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abound. Subjectivist theories of science would appear and would be criticized by those who held that the notion of truth embodied in what they took to be science was incompatible with subjectivism.

This imaginary possible world is very like one that some science fiction writers have constructed. We may describe it as a world in which the language of natural science, or parts of it at least, continues to be used but is in a grave state of disorder. We may notice that if in this imaginary world analytical philosophy were to flourish, it would never reveal the fact of this disorder. For the techniques of analytical philosophy are essentially descriptive and descriptive of the language of the present at that. The analytical philosopher would be able to elucidate the conceptual structures of what was taken to be scientific thinking and discourse in the imaginary world in precisely the way that he elucidates the conceptual structures of natural science as it is.

What is the point of constructing this imaginary world inhabited by fictitious pseudo-scientists and real, genuine philosophy? The hypothesis which I wish to advance is that in the actual world which we inhabit the language of morality is in the same state of grave disorder as the language of natural science in the imaginary world which I described. What we possess, if this view is true, are the fragments of a conceptual scheme, parts which now lack those contexts from which their significance derived. We possess indeed simulacra of morality, we continue to use many of the key expressions. But we have — very largely, if not entirely — lost our comprehension, both theoretical and practical, of morality.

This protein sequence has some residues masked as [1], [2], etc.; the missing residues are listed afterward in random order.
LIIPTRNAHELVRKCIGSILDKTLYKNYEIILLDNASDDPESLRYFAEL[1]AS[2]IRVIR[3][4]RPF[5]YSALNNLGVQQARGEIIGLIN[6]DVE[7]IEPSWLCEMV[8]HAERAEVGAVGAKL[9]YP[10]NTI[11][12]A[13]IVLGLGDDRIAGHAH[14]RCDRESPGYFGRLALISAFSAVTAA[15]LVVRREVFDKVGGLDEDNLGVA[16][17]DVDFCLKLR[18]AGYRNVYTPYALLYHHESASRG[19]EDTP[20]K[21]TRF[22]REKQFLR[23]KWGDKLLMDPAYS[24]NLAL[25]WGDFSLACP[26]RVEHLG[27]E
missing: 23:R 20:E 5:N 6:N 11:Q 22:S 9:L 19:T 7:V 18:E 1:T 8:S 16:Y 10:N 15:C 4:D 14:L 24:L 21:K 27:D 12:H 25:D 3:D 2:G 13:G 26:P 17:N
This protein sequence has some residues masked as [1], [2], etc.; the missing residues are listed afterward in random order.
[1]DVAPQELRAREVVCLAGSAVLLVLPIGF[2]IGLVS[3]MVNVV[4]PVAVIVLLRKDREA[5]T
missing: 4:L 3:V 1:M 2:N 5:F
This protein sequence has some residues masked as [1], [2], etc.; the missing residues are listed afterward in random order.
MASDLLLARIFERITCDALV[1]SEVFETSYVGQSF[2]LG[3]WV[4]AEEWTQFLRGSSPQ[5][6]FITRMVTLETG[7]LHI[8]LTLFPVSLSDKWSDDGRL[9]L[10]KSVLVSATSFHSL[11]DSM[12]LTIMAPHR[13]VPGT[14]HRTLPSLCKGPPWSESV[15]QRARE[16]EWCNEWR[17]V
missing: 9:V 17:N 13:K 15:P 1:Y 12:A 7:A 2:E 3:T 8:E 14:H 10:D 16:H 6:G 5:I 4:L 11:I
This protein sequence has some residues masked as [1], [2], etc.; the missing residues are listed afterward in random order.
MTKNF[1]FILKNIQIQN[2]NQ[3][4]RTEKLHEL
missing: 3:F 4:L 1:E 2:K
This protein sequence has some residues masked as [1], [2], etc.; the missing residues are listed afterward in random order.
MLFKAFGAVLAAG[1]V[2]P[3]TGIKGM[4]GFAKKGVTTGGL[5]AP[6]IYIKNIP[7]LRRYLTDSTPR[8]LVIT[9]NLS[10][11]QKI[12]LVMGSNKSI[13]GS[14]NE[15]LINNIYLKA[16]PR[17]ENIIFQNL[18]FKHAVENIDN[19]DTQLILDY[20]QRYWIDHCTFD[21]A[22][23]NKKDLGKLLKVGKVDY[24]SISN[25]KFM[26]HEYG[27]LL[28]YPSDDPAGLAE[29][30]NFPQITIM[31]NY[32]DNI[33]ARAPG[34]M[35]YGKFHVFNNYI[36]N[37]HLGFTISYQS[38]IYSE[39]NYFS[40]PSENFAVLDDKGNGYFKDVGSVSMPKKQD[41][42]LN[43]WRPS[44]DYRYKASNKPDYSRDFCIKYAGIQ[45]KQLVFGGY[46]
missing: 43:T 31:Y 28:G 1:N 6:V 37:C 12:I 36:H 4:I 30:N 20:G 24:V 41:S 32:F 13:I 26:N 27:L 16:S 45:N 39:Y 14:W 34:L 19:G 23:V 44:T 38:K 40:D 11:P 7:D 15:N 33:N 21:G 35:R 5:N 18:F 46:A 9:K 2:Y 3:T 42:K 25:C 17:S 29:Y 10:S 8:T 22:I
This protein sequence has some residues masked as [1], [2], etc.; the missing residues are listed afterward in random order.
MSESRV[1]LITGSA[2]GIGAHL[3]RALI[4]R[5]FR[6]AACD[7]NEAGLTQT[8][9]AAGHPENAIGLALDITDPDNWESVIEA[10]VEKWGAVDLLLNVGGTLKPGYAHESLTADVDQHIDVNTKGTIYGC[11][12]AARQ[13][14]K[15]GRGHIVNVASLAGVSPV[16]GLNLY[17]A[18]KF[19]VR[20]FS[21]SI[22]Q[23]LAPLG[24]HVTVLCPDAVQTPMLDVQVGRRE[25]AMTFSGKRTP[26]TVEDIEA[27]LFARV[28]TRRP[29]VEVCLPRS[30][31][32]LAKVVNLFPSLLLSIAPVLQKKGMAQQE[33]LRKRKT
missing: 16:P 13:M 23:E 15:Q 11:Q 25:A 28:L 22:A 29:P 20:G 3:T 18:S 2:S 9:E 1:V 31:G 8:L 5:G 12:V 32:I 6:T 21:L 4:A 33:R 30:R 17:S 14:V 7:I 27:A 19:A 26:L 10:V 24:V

But how could this be so? The impulse to reject the whole suggestion out of hand will certainly be very strong. Our capacity to use moral language, to be guided by moral reasoning, to define our transactions with others in moral terms is so central to our view of ourselves that even to envisage the possibility of our radical incapacity in these respects is to ask for a shift in our view of what we are and do which is going to be difficult to achieve. But we do already know two things about the hypothesis which are initially important for us if we are to achieve such a shift in viewpoint. One is that philosophical analysis will not help us. In the real world the dominant philosophies of the present, analytical or phenomenological, will be as powerless to detect the disorders of moral thought and practice